The moment you’ve signed your management job description, you’ve committed yourself to be a manager for one or more teams. Do whatever necessary to build on individual - as well as team - success. Maybe you have other words to summarize your commitment, like improvement, growth, expanding or …, well you know what you’re up to. In any case, you didn’t sign your contract without a goal to achieve in mind.
And that goal can turn out to be tougher to accomplish than you’ve imagined it to be.
So there’s work to do to learn, experience and grow to become the manager you can be. And yes, you have to leave your comfort zone more often.
Which doesn’t mean you should adopt a managerial style that doesn’t suit you or your team(s). Shouting or bulldozing to get delivered what you want to have delivered, in a way you want to have it done. Management without really knowing the people affected. Focusing on results only, or turning every procedure, agenda and planning upside down as from day one.
Learning to manage, experiencing and growing your management way starts by listening to get to understand what is going on. Which doesn’t mean you do the talking or take the action. You bring the intention to really understand. Inside out.
Therefore the foremost important skill you need to master is listening. Listening to team members, to customers, to suppliers, to staff and to colleagues. On such a level you’ll even hear what’s not being said.
There’s no organizing and managing without listening. Knowing by consciously listening and observing who’s best at doing what now. We all have our strengths and weaknesses. And well, we can’t get all the stuff we’re up to done on our own. As a committed manager, you’re the one to pave the path. How do we serve better, best?
It is worth to know that commitment creates space to acquire the knowledge and learn the skills you need to do a great management job. And your team benefits, because with you, they learn and grow step-by-step too. The disappointment to I-should-have-known-this-upfront is replaced by grow-as-you-go-together.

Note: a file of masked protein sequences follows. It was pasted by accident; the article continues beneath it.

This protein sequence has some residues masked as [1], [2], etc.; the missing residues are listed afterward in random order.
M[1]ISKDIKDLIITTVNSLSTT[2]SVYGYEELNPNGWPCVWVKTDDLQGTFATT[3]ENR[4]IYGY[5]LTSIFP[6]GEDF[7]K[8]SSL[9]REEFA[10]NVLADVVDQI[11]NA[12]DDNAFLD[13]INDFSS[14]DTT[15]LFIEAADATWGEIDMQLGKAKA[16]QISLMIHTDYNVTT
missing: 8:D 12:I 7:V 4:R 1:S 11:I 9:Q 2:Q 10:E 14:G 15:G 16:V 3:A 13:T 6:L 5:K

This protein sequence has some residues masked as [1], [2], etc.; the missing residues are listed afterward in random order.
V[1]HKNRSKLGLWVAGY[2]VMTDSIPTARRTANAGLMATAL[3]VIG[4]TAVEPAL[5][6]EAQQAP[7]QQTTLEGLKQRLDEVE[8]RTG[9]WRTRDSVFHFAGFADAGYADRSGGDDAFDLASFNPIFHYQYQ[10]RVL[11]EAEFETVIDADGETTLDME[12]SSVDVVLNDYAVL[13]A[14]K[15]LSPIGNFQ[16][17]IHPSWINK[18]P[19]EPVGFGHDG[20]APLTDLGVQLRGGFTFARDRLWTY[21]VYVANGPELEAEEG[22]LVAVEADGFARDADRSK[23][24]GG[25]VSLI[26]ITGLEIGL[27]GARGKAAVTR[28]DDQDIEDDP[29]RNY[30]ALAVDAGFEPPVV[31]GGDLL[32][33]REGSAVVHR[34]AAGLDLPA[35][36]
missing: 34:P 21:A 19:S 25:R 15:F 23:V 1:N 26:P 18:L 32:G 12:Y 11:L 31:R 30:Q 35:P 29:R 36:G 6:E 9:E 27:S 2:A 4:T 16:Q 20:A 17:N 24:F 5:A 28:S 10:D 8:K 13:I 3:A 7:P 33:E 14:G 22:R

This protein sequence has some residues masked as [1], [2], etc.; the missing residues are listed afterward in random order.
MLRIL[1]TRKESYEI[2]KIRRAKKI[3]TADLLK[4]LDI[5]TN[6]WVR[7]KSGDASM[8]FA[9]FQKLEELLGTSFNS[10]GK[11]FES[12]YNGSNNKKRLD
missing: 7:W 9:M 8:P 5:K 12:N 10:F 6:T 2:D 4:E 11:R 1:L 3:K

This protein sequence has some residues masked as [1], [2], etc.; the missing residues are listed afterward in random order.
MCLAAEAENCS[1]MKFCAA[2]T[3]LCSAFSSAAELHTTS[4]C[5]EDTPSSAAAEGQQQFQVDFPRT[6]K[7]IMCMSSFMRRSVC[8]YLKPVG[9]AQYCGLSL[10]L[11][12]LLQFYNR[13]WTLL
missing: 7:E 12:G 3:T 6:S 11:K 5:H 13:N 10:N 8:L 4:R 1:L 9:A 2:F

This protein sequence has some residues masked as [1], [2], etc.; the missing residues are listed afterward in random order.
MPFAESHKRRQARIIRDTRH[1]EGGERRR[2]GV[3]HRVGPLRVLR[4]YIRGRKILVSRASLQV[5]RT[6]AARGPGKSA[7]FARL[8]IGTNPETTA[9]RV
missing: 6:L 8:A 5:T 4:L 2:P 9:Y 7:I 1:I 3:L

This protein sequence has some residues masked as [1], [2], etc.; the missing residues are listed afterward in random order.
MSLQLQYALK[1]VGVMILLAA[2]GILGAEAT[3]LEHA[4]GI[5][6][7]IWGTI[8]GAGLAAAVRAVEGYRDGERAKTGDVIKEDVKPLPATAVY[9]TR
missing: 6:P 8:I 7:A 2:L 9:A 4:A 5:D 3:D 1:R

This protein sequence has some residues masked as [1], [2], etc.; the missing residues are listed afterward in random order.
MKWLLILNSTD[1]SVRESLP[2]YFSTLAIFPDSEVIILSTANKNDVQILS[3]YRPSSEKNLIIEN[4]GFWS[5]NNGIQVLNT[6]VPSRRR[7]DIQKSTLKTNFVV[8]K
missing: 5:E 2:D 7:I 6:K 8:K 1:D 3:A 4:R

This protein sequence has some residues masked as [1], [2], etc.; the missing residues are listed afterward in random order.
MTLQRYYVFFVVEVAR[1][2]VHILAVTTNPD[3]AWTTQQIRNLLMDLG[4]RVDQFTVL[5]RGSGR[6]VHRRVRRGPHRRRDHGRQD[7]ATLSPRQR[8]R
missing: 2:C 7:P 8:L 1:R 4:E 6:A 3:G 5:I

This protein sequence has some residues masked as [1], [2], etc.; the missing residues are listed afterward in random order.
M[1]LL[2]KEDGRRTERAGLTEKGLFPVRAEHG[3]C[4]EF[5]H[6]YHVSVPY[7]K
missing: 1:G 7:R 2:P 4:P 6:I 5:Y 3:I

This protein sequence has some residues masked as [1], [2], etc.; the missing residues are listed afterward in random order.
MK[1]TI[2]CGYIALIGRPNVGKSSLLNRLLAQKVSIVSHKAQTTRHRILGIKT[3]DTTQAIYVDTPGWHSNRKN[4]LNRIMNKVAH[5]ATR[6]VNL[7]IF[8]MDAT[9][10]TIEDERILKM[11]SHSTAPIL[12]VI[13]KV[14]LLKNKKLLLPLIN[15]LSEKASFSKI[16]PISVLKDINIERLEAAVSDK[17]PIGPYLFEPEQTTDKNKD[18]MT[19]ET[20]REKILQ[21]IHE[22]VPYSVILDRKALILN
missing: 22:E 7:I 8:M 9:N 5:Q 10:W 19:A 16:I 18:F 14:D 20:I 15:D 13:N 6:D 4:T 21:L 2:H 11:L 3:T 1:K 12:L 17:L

Like, you’re learning a new sport and are trained one new technique every week. The commitment you need in these is just to show up every week. No excuse, just be there. Next steps will unfold itself from there.
Or children who play team sports like soccer or field hockey. Commitment for them, with help of their parents is to show up every competition again, no matter what mood, tiredness, celebration or other things try to withdraw them. An intensive care case excluded, obviously.
Like, your decision to find a way to improve a team on a certain part of their job. You don’t even have to train them yourself! What you do need, however, is to give them the opportunity and space to get it and implement it as part of their responsibilities. Assuring it will last.
And yes, it takes time to implement new behavior, new actions and new routines. Adopted by each individual team member, as does the job. Management at it’s best. Observing, listening and achieving in each and everyone’s best interest.
3 actions to commit to:
What exactly is going on for people?
What exactly is happening in the team and for its individual members?
#3: Decide to go or no go.
Is it worth taking action upon what’s going on? For the team, individual members, the organization, the customers?
The minute you decide to get to understand what’s really going on is the minute you create space for change. Often listening on a thorough level, e.g. hearing what isn’t said, is enough for a desired change already. Listening on a level that helps people clarify, decide and take the next action step themselves.
The commitment to manage is a commitment of care. Care beyond yourself, for a higher goal. Like a parent you are responsible for other people’s (in)actions. As well as for their well-being and their results. Without taking over their tasks and responsibilities. Challenges enough!
Met vriendelijke groet / Kind regards,
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